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The effects of (incentivized) belief elicitation in public goods experiments

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  • Simon Gächter

    ()

  • Elke Renner

    ()

Abstract

Belief elicitation is an important methodological issue for experimental economists. There are two generic questions: 1) Do incentives increase belief accuracy? 2) Are there interaction effects of beliefs and decisions? We investigate these questions in the case of finitely repeated public goods experiments. We find that belief accuracy is significantly higher when beliefs are incentivized. The relationship between contributions and beliefs is slightly steeper under incentives. However, we find that incentivized beliefs tend to lead to higher contribution levels than either non-incentivized beliefs or no beliefs at all. We discuss the implications of our results for the design of public good experiments.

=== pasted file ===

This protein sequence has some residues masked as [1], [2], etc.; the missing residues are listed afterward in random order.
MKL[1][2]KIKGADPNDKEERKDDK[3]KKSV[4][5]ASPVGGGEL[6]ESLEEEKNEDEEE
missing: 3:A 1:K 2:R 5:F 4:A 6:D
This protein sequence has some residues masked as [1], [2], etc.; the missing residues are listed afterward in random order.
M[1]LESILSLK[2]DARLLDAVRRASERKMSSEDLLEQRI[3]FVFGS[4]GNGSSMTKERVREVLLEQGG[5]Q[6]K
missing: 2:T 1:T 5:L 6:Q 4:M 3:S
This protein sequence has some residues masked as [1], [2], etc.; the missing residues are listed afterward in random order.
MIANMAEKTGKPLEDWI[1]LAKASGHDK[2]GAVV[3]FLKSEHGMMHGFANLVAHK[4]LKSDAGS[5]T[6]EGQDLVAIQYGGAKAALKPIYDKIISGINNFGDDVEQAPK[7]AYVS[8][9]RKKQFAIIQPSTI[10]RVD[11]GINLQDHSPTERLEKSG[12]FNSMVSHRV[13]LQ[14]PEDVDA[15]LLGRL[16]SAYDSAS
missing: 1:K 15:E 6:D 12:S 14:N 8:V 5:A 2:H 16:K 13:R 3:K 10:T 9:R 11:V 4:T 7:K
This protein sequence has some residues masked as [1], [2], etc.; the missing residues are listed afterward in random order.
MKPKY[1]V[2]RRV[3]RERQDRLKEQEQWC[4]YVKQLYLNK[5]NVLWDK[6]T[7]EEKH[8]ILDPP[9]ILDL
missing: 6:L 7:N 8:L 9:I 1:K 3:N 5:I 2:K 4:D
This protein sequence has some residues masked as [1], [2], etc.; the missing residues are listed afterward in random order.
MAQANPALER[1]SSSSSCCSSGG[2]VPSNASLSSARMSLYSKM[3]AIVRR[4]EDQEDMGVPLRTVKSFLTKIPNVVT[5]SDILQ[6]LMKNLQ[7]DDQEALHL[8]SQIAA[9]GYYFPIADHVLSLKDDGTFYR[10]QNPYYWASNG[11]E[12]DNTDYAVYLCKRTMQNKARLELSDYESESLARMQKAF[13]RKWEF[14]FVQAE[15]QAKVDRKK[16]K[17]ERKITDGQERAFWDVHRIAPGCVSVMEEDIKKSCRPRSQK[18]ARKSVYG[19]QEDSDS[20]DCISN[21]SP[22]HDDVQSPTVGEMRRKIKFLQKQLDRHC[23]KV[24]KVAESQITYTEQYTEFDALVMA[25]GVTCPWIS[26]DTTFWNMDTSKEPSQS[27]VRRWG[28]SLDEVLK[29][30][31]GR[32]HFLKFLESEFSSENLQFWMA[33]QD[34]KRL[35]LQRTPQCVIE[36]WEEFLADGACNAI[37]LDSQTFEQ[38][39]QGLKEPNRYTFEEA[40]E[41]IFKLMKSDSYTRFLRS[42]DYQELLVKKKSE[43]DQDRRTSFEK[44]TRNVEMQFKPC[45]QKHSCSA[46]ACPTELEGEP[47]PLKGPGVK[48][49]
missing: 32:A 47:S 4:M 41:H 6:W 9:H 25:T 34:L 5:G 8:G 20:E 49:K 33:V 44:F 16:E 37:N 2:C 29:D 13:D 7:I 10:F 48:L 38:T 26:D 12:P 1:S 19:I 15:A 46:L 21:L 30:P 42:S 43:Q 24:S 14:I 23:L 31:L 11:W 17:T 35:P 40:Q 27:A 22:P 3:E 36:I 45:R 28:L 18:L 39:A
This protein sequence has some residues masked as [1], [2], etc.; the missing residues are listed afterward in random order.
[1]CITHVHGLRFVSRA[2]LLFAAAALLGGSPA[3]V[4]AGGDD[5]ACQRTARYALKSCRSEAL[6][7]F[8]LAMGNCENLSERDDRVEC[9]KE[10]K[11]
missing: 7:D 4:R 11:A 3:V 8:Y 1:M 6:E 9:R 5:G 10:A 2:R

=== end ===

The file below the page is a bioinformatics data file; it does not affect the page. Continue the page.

(This abstract was borrowed from another version of this item.)

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Bibliographic Info

Article provided by Springer in its journal Experimental Economics.

Volume (Year): 13 (2010)
Issue (Month): 3 (September)
Pages: 364-377

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Handle: RePEc:kap:expeco:v:13:y:2010:i:3:p:364-377

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Web page: http://www.springerlink.com/link.asp?id=102888

Related research

Keywords: Incentives; Beliefs; Experimental methodology; Public goods; C 90;

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